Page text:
Insurance is facing an unprecedented regulatory burden, leaders from across the insurance industry heard at our 2018 Insurance Conference on 14 June. Top of the agenda was the need for the sector to adapt to far-reaching regulatory change.
The introduction of the Insurance Distribution Directive, Solvency II, IFRS 17, GDPR, the extension of the Senior Managers and Certification Regime, are among the challenges being faced. At the same time, businesses are having to operate in a climate of ongoing Brexit uncertainty.
The conference explored some of the key aspects of this challenging landscape.
Due into force at the beginning of 2021, IFRS 17 governs the accounting of insurance contracts. Its twin objectives are to create consistent reporting between countries, and to drive transparency for investors.
The sheer complexity of the new rules was illustrated by Vasilka Bangeova, head of our insurance technical team. Quoting a senior director with decades of experience, Vasilika said that IFRS 17 “is about insurance, but feels like quantum physics.”
It’s a view that is reflected in the results of our recent market survey. More than 80% of respondents described the new standard as ‘overly complex’.
In terms of their preparation for IFRS 17:
just over half are treating it purely as a compliance exercise, while only 5% are using it as an opportunity to transform the business
approximately two in five have carried out financial impact assessments to understand the effect on the bottom line
around a third have conducted a gap analysis on their current processes and systems, and begun planning for implementation
just a quarter have gone as far as setting out their accounting and actuarial methodology.
There is an expectation in some quarters that the work done for Solvency II will also facilitate IFRS 17 compliance. But this will only go so far, warned Simon Perry, our principal and IFRS 17 lead.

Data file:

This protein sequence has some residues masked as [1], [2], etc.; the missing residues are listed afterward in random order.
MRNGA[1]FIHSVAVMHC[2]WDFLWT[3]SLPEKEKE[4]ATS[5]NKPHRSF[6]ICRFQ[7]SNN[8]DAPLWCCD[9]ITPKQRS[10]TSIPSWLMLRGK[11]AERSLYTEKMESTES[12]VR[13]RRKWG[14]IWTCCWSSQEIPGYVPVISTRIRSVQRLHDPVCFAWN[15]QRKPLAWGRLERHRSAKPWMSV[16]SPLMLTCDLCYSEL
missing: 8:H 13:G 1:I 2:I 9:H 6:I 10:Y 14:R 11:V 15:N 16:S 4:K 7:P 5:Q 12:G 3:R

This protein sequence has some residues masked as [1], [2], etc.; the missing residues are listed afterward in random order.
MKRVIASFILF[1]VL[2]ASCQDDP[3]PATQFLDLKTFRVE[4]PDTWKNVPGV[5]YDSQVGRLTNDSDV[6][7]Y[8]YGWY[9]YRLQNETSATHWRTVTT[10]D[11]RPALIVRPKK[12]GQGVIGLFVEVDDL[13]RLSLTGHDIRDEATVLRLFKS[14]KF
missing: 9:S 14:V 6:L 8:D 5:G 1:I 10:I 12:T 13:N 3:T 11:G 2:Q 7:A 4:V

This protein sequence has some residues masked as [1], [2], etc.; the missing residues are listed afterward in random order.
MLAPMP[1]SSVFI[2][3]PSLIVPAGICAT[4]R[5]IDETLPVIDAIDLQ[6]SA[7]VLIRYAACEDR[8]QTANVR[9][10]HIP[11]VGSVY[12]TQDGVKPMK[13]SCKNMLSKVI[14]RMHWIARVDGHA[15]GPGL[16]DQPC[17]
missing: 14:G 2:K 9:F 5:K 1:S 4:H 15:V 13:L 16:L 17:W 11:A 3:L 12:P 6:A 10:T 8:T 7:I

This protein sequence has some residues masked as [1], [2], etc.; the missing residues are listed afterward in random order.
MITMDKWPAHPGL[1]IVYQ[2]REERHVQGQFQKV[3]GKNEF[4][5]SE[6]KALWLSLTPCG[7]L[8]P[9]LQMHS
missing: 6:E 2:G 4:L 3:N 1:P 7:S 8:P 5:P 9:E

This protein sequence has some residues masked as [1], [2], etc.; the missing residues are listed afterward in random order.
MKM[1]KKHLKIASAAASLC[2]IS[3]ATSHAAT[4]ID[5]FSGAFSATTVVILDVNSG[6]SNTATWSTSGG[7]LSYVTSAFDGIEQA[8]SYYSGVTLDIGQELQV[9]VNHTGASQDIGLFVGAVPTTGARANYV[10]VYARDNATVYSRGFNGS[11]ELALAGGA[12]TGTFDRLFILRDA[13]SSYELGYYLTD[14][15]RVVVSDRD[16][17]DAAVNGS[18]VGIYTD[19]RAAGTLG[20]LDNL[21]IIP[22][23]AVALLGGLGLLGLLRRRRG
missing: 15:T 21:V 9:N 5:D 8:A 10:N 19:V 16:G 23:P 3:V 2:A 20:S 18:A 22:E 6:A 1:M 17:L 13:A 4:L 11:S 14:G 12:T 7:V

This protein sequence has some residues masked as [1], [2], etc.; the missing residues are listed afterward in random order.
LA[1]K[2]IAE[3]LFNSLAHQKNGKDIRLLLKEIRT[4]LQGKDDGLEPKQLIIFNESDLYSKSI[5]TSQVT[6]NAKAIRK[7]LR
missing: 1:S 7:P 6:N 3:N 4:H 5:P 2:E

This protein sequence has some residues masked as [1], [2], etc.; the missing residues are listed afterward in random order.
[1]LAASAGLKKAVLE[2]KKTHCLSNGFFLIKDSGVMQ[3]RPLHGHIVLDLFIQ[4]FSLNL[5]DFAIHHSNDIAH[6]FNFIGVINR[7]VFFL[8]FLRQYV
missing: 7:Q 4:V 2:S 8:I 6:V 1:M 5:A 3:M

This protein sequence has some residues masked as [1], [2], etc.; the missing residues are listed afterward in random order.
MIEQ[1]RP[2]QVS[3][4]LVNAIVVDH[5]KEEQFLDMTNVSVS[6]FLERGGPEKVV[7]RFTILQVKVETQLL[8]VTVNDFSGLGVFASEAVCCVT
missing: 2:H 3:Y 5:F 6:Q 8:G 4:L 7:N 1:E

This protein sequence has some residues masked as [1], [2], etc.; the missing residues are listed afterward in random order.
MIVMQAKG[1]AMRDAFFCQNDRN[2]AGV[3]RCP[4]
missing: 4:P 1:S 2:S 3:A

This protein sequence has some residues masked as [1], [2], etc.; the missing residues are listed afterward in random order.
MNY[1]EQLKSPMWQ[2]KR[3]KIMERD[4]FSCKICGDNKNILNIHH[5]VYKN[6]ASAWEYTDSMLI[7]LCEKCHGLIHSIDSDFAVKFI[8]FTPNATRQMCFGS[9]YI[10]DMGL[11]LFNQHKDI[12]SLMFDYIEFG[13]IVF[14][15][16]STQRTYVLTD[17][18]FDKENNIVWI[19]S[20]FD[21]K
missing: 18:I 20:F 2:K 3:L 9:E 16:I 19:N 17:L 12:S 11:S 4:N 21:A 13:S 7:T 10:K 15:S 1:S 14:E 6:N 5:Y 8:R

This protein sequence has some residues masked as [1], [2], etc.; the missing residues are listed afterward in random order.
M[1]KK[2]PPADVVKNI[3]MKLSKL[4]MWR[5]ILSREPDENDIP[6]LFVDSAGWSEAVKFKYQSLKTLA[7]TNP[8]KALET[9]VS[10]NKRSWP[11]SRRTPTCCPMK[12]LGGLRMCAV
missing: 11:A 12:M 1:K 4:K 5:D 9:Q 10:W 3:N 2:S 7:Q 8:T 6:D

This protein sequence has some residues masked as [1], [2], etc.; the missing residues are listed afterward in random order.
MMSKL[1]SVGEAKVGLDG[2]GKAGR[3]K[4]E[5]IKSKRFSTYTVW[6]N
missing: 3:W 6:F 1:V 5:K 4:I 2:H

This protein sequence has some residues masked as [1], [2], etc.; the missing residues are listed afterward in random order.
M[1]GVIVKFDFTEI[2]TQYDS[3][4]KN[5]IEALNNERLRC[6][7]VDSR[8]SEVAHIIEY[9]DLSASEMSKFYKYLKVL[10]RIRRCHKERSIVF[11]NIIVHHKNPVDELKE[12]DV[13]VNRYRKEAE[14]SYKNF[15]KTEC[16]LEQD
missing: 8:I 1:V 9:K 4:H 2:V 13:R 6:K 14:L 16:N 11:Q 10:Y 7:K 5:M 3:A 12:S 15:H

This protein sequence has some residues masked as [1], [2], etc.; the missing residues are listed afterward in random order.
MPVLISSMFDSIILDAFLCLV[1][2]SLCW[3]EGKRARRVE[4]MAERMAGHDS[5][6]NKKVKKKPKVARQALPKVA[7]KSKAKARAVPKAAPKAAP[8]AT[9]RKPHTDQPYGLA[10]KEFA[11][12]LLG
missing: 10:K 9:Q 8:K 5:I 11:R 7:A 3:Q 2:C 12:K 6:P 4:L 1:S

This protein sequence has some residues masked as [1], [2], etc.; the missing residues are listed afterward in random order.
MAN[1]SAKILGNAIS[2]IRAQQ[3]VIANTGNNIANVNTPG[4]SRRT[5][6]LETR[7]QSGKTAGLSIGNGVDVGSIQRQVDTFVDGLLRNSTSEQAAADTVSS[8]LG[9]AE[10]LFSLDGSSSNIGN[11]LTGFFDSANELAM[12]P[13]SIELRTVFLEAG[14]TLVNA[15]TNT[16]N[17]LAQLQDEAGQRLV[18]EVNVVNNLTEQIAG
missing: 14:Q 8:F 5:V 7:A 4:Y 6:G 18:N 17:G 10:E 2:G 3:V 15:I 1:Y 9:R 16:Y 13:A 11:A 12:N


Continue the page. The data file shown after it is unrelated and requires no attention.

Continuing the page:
While there is some crossover, IFRS 17 introduces new demands, such as contractual service margin and new presentation and disclosure conventions. Meeting these will require specific data capabilities, systems and tools.
‘GDPR Day’ (25 May) came and went without too much incident. And it’s fair to say that the insurance sector has mostly flown under the GDPR radar so far, at least compared to some high-profile tech and media firms.
But data protection isn’t simply a tick-box exercise. Iain Bourne, our data protection lead, stressed that it should be an ongoing effort to follow a set of principles that make sound ethical and commercial sense.
Embedding these principles will mean establishing a set of robust privacy values, and developing a culture of respect for individuals’ data.
We help clients to achieve this by:
translating GDPR’s provisions into simple concepts that relate to typical business processes
breaking the regulation’s demands down into a series of manageable steps.
Following an ethical hacking demonstration that showed the results of not following good practices within the network environment, the discussion turned to the topic of cyber security.